The device can read PDF, HTML and TXT plain text documents, as well as showing images in the JPG, BMP, PNG formats. Thanks to a recent software update you can now also use it to read books in the PRC format, which are available via the Mobipocket online store. These books can be bought using the free Mobipocket software, which is very much like iTunes for ebooks. The books are priced at about the same level as a standard book. For example Stephen King's Salem's Lot will set you back $17.95 (£8.80).
There are, however, plenty of sources of free books online, including many from big name authors that are out of copyright. For example, on the Project Gutenberg site you'll find the entire works of Shakespeare, as well as seminal novels like A Portrait of the Artist as a Young Man by James Joyce and Emma by Jane Austen.
Battery life is astonishingly long. It takes about three hours to charge, but once the iLiad is topped up with juice it will keep running for around 12 hours -- enough for a week's usage when we tested it.
The screen includes Wacom Penabled technology, so you can use the stylus that's stored in a slot at the top of the ebook reader to amend documents with handwritten notes or to draw freehand diagrams.
Unfortunately, these notes and drawings are stored in a separate file alongside the original documents rather than being added straight into the document. You have to manually merge the two together once they're transferred to your computer using the iLiad Companion software. It's a clunky solution to something that should be transparent to the end users, but then there are plenty of such anomalies with the iLiad.
For example, even though the device has Wi-Fi, it can't update RSS feeds by itself. Instead you have to connect it to a computer via USB and re-sync it with the Mobipocket software to update it with the latest news. And when you want to sync all the documents on your device with your PC, you have to switch back to the iLiad Companion software again. Although the device can be synced with the Companion software over Wi-Fi, it's overly tricky to set up and isn't even covered well in the software's documentation that comes with the device.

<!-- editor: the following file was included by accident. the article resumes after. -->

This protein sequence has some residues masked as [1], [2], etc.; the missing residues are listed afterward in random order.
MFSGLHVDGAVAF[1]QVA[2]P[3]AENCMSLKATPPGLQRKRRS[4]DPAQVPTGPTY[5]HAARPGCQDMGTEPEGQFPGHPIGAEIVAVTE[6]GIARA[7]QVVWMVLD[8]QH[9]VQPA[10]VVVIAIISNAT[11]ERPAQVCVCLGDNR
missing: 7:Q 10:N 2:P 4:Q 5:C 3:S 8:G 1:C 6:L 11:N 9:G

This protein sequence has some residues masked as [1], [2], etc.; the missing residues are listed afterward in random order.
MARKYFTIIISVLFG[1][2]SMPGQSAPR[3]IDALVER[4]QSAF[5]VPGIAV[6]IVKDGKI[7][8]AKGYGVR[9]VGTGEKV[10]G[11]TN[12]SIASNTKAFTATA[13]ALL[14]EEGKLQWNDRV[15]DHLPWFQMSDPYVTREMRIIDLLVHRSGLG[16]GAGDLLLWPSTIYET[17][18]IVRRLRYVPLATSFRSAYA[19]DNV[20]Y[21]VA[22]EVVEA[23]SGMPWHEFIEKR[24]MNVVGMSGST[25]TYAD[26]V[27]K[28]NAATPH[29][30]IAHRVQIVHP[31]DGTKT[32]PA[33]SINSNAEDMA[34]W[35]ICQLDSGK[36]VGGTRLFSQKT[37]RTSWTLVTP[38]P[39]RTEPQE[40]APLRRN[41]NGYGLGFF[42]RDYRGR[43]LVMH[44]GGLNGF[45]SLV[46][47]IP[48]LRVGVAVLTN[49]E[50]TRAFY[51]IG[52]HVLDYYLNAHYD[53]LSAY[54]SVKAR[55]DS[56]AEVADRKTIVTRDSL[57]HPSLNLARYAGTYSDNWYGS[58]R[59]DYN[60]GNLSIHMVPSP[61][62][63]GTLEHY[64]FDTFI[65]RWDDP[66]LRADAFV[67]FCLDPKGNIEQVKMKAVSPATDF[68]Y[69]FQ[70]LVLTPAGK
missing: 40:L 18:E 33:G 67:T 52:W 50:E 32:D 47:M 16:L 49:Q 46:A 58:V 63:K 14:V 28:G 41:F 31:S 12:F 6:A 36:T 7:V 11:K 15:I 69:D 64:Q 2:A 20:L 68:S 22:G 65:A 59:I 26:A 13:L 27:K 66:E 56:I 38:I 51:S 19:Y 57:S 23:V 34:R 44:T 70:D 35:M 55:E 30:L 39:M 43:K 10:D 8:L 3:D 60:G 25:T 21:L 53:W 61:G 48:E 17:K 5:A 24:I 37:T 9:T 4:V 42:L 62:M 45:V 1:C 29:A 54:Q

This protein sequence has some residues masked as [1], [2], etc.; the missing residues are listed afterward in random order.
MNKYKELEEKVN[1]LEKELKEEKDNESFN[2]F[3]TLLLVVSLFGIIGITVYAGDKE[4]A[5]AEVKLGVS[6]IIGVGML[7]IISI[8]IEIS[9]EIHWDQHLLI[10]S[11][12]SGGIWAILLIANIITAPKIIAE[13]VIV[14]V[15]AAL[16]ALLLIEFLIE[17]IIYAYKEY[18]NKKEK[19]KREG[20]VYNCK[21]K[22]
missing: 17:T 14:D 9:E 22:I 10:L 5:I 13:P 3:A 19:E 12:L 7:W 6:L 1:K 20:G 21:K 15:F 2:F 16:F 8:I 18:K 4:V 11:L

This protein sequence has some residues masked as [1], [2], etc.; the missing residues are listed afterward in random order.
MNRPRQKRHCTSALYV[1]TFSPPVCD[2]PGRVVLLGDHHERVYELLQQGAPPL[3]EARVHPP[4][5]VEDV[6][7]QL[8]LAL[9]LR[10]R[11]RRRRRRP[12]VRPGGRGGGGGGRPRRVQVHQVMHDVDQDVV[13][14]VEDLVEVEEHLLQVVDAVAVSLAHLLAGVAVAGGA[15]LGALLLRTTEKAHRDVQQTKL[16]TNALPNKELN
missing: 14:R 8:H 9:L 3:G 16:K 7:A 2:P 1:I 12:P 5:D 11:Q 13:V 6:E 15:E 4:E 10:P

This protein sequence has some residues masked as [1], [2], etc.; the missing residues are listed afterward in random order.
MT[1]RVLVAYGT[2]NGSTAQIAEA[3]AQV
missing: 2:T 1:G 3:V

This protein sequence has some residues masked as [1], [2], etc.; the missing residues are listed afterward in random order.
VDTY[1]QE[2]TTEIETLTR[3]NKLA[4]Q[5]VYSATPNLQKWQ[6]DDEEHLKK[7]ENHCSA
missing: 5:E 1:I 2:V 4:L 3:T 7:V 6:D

The overall performance is also a tad sluggish. It takes about 40 seconds to start up, it's slow to load documents and when moving between pages there's a pause as it wipes the screen and redraws the new page.
These problem all contribute to an experience that isn't as polished as it should be, especially when you take into account that you can buy a laptop for the asking price.
The iLiad has some great features, such as the amazing screen and extremely long battery life -- it really is a delight to use for reading books or documents. The Wi-Fi functionality needs to be improved, though, and iRex needs to develop better PC software for managing the device. The price tag is also somewhat on the hefty side when you consider you can pop down to your local Tesco and pick up a full blown laptop for the same kind of money.
Although there were a lot of things we liked about the iLiad, unfortunately it still has some way to go before it'll have us chucking our books on the bonfire and cancelling our newspaper subscriptions.
Edited by Jason Jenkins
Additional editing by Kate Macefield